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02-21-03: Electric plant powered by poultry manure possible
The Daily Standard
    A company based in Fort Wayne, Ind., is studying the feasibility of building an estimated $30 million plant in Mercer County that would burn poultry manure to generate electricity.
    Members of the Wabash Watershed Alliance on Thursday voted 6 to 5 to authorize WWA Coordinator Lance Schwarzkopf to devote the next two weeks to writing an application seeking a $10,000 grant from the Ohio Department of Development's Office of Energy Efficiency to help pay for the estimated $20,000 feasibility study. The grant deadline is March 7.
    The company, Commodity Drying, and its investors would pay for the other half of the feasibility study cost, he said. The company dries poultry and livestock manure.
    No one from the company was available to comment this morning.
    Schwarzkopf said an ash byproduct would be produced from the burned poultry manure, which could then be turned into a pelletized fertilizer.
    Schwarzkopf said he and representatives from Mercer County, the village of Fort Recovery, Cooper Farms in Fort Recovery, Ohio Department of Development, USDA, Gov. Bob Taft's office and Commodity Drying and Energy Products of Idaho, a company whose technology already has been used to build electrical plants that use alternative power sources, attended the first meeting in recent months. Local officials attended a second meeting on the matter.
    Diller explained that Commodity Drying originally wanted to site a manure drying facility in the county. After discovering the large amount of poultry manure produced in Mercer and Darke counties, the company ratcheted up their plans to possibly include an electrical plant, Diller said.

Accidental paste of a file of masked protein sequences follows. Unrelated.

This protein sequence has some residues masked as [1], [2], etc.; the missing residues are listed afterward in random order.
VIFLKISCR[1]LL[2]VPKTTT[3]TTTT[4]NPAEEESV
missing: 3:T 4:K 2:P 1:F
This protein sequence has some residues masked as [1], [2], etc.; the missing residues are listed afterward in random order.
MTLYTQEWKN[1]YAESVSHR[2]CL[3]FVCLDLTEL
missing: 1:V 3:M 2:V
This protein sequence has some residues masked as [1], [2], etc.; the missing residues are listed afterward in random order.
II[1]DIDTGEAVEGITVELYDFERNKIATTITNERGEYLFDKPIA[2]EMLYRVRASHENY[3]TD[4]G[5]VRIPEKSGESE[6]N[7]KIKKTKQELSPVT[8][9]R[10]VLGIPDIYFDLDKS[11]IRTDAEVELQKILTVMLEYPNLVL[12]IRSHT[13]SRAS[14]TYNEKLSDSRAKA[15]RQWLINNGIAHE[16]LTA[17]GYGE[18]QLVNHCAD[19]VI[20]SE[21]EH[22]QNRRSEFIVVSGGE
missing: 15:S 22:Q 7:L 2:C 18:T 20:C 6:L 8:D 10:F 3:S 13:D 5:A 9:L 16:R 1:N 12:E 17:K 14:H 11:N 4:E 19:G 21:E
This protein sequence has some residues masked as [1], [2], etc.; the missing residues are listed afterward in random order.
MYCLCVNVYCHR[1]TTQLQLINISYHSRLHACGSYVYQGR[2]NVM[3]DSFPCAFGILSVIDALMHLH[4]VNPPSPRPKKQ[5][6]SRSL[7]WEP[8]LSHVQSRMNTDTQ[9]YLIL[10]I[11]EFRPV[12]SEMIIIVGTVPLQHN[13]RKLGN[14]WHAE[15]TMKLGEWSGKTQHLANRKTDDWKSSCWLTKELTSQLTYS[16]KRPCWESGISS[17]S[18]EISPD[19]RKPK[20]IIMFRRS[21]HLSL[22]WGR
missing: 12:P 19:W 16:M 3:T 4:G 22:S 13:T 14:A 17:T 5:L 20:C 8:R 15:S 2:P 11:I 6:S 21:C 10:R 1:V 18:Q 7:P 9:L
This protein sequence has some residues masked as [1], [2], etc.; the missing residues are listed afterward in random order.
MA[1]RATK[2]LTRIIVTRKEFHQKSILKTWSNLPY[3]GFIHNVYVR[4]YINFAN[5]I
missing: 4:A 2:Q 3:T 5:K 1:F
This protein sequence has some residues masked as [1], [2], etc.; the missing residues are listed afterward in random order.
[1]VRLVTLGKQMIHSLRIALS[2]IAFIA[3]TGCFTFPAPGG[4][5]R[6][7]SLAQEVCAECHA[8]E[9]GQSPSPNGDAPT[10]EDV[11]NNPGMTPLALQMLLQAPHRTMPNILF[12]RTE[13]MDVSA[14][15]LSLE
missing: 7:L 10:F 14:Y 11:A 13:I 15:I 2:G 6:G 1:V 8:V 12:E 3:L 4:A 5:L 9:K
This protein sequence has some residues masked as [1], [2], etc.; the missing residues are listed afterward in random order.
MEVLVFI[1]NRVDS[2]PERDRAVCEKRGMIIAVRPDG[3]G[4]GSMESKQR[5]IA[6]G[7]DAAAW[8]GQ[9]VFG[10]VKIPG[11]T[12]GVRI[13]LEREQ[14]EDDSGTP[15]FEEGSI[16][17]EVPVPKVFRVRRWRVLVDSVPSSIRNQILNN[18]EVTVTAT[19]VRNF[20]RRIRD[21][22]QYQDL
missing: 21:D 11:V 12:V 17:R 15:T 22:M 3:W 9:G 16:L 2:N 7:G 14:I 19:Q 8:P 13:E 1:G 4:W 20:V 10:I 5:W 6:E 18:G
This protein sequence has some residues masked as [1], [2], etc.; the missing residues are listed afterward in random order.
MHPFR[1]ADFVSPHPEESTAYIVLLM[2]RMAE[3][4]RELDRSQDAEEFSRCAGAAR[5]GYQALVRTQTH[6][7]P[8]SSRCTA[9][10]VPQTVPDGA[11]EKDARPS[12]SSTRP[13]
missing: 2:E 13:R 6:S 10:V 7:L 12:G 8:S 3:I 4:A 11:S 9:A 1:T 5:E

Diller said the company has discussed building a 25 megawatt plant, which is roughly the amount of electricity used by the village of Fort Recovery per year.
    Some WWA members pressed Schwarzkopf and Diller for more details about such a plant, at times becoming frustrated with the lack of information.
    Members who voted no generally said they felt Schwarzkopf should not be responsible for writing the grant. One member suggested that Mercer County Community Development Director Larry Stelzer should write it instead.
    Others feared having the WWA's name associated with something that later might prove to be negative, while another member felt such a plant might bring more huge poultry farming operations to the county.
    Another member felt such a plant would fit in well with WWA goals associated with increasing water quality in the watershed area and in the river that the watershed area drains into.
    "It fits in with a lot of things we want to do with this group," Diller said.
    "A lot of these questions we are asking here today would be answered in this feasibility study," Schwarzkopf said in response to the battery of questions. "We wouldn't be committed to anything ... Maybe after the feasibility study this will go away."
    Schwarzkopf said a large part of the study would include an environmental impact assessment. With the WWA involved in the study, it will have access and input on this portion of the study.
    "As a watershed we are very interested in this," Schwarzkopf said. "The environmental impact (of the electrical plant) could mean an increase in environmental quality, which could involve burning waste products that could otherwise go into the watershed."


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